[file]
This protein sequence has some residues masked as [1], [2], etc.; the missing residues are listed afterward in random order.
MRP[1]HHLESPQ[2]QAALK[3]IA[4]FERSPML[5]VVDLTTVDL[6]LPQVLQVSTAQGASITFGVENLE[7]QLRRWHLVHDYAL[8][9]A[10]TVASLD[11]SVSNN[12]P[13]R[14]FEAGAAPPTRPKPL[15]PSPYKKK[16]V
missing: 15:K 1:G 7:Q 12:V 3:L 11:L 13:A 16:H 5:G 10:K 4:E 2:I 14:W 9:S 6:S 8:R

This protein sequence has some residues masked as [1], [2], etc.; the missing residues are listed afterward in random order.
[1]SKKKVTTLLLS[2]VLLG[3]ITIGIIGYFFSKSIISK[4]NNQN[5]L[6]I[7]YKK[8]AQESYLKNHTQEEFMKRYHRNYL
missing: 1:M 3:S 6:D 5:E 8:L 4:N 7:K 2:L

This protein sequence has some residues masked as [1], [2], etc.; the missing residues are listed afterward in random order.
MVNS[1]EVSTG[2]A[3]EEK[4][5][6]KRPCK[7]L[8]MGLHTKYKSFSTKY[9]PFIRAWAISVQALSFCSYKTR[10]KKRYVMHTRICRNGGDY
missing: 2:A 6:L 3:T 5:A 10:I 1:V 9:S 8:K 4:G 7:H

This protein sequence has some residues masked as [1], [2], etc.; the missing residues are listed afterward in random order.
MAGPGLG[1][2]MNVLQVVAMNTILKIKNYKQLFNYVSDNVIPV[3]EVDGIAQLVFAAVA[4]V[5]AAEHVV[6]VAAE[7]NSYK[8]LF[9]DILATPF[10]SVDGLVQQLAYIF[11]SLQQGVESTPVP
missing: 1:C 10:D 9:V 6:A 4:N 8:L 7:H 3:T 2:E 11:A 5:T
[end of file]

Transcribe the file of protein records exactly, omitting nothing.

This protein sequence has some residues masked as [1], [2], etc.; the missing residues are listed afterward in random order.
MRP[1]HHLESPQ[2]QAALK[3]IA[4]FERSPML[5]VVDLTTVDL[6]LPQVLQVSTAQGASITFGVENLE[7]QLRRWHLVHDYAL[8][9]A[10]TVASLD[11]SVSNN[12]P[13]R[14]FEAGAAPPTRPKPL[15]PSPYKKK[16]V
missing: 15:K 1:G 7:Q 12:V 3:L 11:L 13:A 16:H 5:G 10:K 4:E 2:I 14:W 9:S 6:S 8:R

This protein sequence has some residues masked as [1], [2], etc.; the missing residues are listed afterward in random order.
[1]SKKKVTTLLLS[2]VLLG[3]ITIGIIGYFFSKSIISK[4]NNQN[5]L[6]I[7]YKK[8]AQESYLKNHTQEEFMKRYHRNYL
missing: 1:M 3:S 6:D 5:E 8:L 4:N 7:K 2:L

This protein sequence has some residues masked as [1], [2], etc.; the missing residues are listed afterward in random order.
MVNS[1]EVSTG[2]A[3]EEK[4][5][6]KRPCK[7]L[8]MGLHTKYKSFSTKY[9]PFIRAWAISVQALSFCSYKTR[10]KKRYVMHTRICRNGGDY
missing: 2:A 6:L 3:T 5:A 10:I 1:V 9:S 8:K 4:G 7:H

This protein sequence has some residues masked as [1], [2], etc.; the missing residues are listed afterward in random order.
MAGPGLG[1][2]MNVLQVVAMNTILKIKNYKQLFNYVSDNVIPV[3]EVDGIAQLVFAAVA[4]V[5]AAEHVV[6]VAAE[7]NSYK[8]LF[9]DILATPF[10]SVDGLVQQLAYIF[11]SLQQGVESTPVP
missing: 1:C 10:D 9:V 6:A 4:N 8:L 7:H 3:T 2:E 11:A 5:T